• I suspect this is correct in a great many cases. But there are those who are zealous in their determination to stamp out abortion for religious reasons. As Keith mentions above, however, it’s hard to know where Trump stands on this issue. I suspect it is not a high priority issue for Trump unless he is speaking to the appropriate audience and has forgotten what he said yesterday on the same issue!

  3. You did well in tip-toe-ing gently through the vast minefield that I have, thus far, avoided, my friend! It is, indeed, an emotional subject, with strong views on either side. Yet, it seems to be one that defines the fiasco that has become ‘Election 2016’. Good job!

  4. I appreciate the article – abortion is a topic that needs more attention. One of the final statements “. . .faith, not reason. . .” caught my eye. I’m not sure if this statement was intended to regard when human life is believed to originate, but seeing this was an article about abortion – I assumed it was. It provoked this response. I hope it will be food for discussion. . .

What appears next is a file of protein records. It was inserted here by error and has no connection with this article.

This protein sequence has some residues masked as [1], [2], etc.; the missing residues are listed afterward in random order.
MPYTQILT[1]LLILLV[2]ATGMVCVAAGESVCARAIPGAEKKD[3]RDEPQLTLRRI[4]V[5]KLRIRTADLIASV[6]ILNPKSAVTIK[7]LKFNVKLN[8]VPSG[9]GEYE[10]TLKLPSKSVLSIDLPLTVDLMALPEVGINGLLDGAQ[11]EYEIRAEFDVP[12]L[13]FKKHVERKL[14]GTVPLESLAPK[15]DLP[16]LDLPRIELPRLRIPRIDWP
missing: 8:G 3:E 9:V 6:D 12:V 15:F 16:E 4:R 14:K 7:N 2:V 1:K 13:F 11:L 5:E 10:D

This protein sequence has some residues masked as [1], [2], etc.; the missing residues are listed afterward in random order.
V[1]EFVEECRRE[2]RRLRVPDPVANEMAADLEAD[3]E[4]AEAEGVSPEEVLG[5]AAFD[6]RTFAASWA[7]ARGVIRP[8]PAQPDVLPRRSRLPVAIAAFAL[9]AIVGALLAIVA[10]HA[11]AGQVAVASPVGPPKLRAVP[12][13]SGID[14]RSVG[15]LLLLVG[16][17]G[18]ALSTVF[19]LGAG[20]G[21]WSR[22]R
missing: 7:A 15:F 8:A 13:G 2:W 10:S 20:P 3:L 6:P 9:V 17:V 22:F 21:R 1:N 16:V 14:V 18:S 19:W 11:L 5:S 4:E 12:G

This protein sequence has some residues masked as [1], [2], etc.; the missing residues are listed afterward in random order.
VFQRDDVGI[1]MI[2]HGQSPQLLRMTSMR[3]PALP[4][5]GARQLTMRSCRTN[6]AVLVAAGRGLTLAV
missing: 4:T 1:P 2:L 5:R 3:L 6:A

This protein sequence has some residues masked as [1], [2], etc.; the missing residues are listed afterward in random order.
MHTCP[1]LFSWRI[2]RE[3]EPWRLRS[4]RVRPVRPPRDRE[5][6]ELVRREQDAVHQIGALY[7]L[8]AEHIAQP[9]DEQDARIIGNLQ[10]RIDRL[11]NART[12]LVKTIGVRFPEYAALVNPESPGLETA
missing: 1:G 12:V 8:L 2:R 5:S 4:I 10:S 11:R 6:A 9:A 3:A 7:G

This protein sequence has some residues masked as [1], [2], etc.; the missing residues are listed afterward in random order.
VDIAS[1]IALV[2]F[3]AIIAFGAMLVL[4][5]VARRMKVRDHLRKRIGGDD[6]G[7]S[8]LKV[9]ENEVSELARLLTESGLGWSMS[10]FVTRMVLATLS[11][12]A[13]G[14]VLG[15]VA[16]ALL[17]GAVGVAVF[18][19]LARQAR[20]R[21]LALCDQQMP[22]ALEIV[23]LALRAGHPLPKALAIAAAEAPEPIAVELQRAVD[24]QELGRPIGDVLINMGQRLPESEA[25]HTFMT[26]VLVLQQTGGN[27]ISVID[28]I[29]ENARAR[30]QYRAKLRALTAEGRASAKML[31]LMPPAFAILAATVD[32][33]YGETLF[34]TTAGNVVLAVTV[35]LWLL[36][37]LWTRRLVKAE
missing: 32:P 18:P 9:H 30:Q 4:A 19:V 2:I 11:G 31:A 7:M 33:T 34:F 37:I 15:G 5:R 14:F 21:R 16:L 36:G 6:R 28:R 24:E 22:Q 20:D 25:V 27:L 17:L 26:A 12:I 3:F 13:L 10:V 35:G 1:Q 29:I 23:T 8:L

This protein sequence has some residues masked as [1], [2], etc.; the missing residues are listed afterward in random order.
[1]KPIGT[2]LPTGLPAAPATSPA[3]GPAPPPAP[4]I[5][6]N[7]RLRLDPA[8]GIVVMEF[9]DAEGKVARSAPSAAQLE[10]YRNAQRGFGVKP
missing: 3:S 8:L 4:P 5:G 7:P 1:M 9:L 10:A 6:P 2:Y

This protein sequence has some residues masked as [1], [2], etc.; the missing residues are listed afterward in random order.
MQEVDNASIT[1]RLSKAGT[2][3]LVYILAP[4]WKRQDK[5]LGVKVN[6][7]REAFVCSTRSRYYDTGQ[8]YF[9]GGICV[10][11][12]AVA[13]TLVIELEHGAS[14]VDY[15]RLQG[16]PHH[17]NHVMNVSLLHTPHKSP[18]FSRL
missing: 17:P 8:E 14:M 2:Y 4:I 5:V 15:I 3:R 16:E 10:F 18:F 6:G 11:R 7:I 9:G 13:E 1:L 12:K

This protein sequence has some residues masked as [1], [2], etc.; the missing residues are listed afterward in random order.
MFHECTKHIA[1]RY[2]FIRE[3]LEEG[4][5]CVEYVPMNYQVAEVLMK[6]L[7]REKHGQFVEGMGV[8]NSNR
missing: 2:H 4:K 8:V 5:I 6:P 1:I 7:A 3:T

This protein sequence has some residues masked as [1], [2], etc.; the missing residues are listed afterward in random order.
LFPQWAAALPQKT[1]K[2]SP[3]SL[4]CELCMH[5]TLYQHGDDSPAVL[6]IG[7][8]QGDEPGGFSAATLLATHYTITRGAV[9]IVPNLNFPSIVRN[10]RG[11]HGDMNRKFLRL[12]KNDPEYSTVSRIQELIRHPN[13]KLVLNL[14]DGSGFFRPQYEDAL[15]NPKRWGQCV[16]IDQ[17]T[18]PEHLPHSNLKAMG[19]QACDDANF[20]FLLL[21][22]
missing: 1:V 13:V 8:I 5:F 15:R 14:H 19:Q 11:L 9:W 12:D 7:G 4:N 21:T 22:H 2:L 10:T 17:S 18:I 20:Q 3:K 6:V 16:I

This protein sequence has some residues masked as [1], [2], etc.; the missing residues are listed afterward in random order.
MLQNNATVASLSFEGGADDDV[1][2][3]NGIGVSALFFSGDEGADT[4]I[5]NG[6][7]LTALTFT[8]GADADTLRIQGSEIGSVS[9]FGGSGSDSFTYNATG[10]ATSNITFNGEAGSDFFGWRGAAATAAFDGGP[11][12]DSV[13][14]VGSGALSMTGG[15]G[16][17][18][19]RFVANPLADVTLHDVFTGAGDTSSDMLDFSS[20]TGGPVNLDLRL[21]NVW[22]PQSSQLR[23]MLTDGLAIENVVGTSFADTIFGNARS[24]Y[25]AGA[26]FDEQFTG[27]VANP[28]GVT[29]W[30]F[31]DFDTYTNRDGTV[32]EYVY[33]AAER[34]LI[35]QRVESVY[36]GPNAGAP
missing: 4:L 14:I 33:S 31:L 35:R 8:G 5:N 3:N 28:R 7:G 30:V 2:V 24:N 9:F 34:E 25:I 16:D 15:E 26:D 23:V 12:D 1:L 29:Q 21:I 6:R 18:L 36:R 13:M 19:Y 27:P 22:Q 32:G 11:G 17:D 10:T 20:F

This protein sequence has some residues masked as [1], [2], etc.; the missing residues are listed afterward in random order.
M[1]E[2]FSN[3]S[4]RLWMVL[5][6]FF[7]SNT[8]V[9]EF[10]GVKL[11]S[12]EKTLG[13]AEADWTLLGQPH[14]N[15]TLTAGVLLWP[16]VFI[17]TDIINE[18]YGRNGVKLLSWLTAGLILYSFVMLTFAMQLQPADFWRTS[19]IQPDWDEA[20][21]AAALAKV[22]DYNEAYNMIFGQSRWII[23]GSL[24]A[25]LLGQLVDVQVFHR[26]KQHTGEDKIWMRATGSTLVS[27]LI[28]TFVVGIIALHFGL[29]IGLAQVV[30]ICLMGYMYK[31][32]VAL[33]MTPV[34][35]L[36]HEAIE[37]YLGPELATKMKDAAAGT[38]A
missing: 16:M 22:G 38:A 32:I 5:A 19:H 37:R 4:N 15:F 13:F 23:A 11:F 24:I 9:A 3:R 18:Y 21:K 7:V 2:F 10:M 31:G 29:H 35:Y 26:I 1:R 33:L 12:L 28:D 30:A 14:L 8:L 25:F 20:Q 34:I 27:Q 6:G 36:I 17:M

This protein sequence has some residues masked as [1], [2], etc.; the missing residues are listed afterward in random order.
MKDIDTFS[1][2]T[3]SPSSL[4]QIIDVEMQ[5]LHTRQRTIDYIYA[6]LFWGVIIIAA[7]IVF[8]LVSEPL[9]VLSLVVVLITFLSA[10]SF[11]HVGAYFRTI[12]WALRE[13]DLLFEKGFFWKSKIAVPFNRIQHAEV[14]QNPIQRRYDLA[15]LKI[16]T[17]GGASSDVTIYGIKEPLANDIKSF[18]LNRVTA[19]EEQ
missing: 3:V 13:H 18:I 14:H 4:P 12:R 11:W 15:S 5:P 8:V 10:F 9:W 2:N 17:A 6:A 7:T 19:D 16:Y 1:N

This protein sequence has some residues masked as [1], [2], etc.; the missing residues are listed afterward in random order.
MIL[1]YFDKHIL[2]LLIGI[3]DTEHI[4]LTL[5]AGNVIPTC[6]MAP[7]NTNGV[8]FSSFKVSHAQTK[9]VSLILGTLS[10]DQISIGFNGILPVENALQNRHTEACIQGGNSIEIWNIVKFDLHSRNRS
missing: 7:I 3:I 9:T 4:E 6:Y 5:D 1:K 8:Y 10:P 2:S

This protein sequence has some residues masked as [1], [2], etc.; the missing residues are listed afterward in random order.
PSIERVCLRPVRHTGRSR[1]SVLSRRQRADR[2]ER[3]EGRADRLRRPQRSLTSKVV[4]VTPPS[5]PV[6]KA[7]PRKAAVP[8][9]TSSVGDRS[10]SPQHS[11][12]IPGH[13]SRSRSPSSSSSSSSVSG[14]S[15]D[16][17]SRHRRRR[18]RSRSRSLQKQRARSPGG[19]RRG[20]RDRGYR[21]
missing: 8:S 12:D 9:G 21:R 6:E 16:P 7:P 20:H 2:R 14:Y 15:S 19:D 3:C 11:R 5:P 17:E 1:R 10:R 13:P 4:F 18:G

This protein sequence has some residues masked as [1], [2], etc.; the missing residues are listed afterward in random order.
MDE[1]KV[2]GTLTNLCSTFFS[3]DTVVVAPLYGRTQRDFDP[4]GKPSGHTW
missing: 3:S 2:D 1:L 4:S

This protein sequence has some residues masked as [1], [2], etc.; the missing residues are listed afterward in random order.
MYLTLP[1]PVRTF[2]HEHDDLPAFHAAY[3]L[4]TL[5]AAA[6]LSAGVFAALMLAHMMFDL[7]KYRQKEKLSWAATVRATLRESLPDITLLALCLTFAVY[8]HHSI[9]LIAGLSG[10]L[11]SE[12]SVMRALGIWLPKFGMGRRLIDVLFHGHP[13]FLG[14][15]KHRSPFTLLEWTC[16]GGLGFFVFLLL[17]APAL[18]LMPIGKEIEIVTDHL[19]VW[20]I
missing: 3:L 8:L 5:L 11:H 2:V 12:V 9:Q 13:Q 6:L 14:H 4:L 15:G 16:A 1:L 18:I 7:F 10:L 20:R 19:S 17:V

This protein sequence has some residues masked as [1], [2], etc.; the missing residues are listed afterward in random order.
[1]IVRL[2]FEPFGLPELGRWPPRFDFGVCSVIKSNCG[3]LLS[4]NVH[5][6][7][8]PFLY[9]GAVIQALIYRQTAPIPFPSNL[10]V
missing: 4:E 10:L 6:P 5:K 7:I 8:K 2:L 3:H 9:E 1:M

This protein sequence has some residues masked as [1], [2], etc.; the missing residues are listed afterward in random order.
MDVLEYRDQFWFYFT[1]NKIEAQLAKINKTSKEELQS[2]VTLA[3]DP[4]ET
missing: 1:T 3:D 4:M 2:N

Life is defined by the American Heritage Dictionary as having the following attributes: the ability to grow, reproduce, metabolize, and respond to external stimuli. The human zygote possesses these characteristics. Reason then would tell us that the human zygote is alive. And seeing as it is alive, it is life. It’s not a dog’s zygote, so we would state that it is human life. But not only alive as part of the woman’s body but alive as a separate being. A being with unique DNA and a gender. A human being.

    Reason then, as stated, would tell us that life does begin at conception. Indeed faith, politics, and abstract world views would tell us that when human life begins is up for discussion. From an objective standpoint, the beginning of human life is established.

    I understand people wanting to “tip toe” around “sensitive issues” in hopes of not “hurting others feelings.” But this is not a debate of when human life begins, this is a debate about who has the right to end that human life. And, seeing as though this issue is one regarding human life, we should set aside our “feelings” and seek to portray the unabridged truth – whether it hurts our feelings or not. Making statements that are not backed by fact only serve to water down a conversation that demands clear thought and reasoning.

    Thank you for your time. God bless.